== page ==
US Senate Passes Bill to Fight Anti-Asian Hate Crimes

WASHINGTON—A hate crimes bill to combat violence against Asian Americans in the wake of the COVID-19 pandemic passed the U.S. Senate overwhelmingly on Thursday, a rare bipartisan vote in the evenly divided chamber. The bill passed 94-1, with Sen. Josh Hawley (R-Mo.) the only no vote. It must pass the House of Representatives, where Democrats hold a clear majority. President Joe Biden has called for passage. “When given the opportunity to work, the Senate can work. Members from both sides of the aisle have worked together … to consider and perfect and enact legislation responding to a pressing issue,” Senate Majority Leader Chuck Schumer (D-N.Y.) said on the Senate floor earlier in the week. Reports of violence against Asian Americans have spiked since the beginning of the coronavirus pandemic. The measure, authored by Sen. Mazie Hirono (D-Hawaii) and Rep. Grace Meng (D-N.Y.), designates a Justice Department employee to expedite a …

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SpaceX Aims for 3rd Crew Launch Hour Before Friday’s Sunrise

CAPE CANAVERAL, Fla.—SpaceX aimed to launch its third crew a little before sunrise Friday, this time using a recycled capsule and rocket. The four astronauts, representing the United States, Japan, and France, were supposed to fly to the International Space Station on Thursday. But liftoff was delayed because of poor weather offshore. SpaceX’s Dragon capsule requires calm waves and winds in case an emergency splashdown is needed during the climb to orbit. Friday’s forecast should be much improved, officials said. Liftoff was set for 5:49 a.m. EDT. “Our friends on the @Space_Station are expecting us to show up and we don’t want to be late,” wrote French astronaut Thomas Pesquet on Twitter. “They even installed my bedroom recently and literally made my bed. Such nice hosts!” For the first time, Elon Musk’s company is launching astronauts with a previously flown capsule and rocket, just as it’s done for station supply …

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Manhattan Subway Bomber Sentenced to Life in Prison

NEW YORK—A Bangladeshi man convicted of setting off a pipe bomb during rush hour in New York City’s busiest subway station, Times Square, was sentenced on Thursday to life plus 30 years in prison. Akayed Ullah, 31, of Brooklyn, had claimed he wanted to kill only himself and was not acting on behalf of the ISIS terrorist group when he detonated his homemade bomb on Dec. 11, 2017. No one died and four people were injured in the explosion, which led to the temporary closure of the station and the adjacent Port Authority Bus Terminal during the morning rush. Ullah was burned in what prosecutors called a “lone wolf” attack. U.S. Circuit Judge Richard Sullivan, who imposed the sentence, told Ullah he had committed a “truly barbaric and heinous crime” without regard for the humanity of those in his way. “They were just people on the way to work, or …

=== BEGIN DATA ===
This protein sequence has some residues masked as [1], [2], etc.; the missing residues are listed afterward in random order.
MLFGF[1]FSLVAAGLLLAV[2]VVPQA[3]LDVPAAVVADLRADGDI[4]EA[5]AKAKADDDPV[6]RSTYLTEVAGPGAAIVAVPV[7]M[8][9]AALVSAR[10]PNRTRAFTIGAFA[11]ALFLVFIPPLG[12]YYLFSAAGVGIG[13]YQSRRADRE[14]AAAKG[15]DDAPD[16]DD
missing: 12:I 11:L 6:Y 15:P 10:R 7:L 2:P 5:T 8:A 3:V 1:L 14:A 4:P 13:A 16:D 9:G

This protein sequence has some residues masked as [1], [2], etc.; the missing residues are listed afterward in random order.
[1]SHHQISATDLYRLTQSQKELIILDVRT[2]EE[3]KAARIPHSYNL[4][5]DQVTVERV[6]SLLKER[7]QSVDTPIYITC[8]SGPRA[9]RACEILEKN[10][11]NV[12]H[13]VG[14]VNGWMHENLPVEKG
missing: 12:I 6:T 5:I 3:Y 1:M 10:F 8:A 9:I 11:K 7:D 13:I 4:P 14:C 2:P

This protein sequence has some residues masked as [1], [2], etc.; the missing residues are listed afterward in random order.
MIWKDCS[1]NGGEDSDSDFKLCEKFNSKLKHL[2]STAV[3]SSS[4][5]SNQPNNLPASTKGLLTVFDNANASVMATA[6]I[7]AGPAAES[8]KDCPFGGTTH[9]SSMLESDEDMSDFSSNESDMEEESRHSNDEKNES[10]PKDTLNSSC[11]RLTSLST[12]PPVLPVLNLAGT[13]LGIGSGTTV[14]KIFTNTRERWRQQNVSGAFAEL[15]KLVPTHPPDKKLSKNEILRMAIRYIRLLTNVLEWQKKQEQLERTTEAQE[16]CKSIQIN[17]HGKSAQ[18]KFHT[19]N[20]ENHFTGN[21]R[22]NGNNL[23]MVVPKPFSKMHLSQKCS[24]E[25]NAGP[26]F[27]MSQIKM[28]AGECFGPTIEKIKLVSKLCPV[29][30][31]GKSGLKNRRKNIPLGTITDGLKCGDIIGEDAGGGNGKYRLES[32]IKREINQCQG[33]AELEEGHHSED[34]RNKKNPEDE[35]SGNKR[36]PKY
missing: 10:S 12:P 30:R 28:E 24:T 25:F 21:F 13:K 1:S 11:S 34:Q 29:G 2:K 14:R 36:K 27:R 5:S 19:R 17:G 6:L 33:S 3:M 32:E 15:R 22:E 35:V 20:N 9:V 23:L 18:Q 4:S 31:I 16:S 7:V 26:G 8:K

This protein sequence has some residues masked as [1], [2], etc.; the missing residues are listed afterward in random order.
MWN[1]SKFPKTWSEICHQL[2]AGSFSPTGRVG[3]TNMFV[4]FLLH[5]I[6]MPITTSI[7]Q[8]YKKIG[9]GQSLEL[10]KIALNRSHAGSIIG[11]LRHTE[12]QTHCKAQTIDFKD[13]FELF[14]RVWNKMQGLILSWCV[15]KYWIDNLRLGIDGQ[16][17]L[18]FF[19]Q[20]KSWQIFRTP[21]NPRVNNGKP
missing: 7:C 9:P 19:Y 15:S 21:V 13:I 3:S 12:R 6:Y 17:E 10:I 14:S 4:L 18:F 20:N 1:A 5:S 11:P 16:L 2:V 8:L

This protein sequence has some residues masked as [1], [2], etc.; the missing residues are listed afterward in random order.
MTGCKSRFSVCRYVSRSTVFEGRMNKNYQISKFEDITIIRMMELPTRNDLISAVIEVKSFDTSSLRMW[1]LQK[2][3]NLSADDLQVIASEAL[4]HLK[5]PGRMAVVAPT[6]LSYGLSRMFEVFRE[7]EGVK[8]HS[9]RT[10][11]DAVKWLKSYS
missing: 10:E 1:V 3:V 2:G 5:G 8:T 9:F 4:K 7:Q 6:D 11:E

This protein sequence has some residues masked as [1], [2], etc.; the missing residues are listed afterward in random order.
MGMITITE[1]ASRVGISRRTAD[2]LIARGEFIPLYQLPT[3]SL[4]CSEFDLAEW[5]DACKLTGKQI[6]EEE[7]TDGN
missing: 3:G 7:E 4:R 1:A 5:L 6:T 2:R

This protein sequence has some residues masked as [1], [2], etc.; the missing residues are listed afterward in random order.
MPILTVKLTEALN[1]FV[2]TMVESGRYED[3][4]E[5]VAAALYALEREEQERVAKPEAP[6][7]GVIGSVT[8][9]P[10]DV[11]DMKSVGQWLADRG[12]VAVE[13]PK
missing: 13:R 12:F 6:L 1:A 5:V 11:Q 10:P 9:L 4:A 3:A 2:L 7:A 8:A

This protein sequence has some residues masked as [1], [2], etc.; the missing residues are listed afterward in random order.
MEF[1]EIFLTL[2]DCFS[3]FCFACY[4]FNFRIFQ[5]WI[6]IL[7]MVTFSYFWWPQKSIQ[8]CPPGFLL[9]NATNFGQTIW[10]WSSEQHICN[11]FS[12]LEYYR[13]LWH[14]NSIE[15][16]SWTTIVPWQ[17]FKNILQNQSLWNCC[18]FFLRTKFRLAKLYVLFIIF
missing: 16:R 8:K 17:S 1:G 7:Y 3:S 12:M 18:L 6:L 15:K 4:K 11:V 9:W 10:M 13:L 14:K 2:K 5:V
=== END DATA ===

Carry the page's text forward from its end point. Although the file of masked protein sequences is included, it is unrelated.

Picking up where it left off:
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Cuccinelli: Radical Left Sees Border Crisis as Voter Registration Line

The current administration’s actions to diminish border security measures and promise amnesty to illegal immigrants, coupled with Congress’s new election reform legislation, is directly related to future votes for the Democratic Party, according to Ken Cuccinelli, former acting deputy secretary for the Department of Homeland Security. “The radical left looks at that border and they see a voter registration line. And they’re very confident—I think incorrectly—but they’re very confident that these are future votes for their radical left agenda,” Cuccinelli told The Epoch Times’ “American Thought Leaders” program on April 20. A study conducted by Old Dominion University in Virginia suggests that illegal immigrants vote 80 percent Democratic and 20 percent Republican. The election reform legislation, H.R.1, also known as the “For the People Act,” was passed by the House on March 3. The bill would federalize elections, overriding the current constitutional mandate that states choose the “manner, times, and …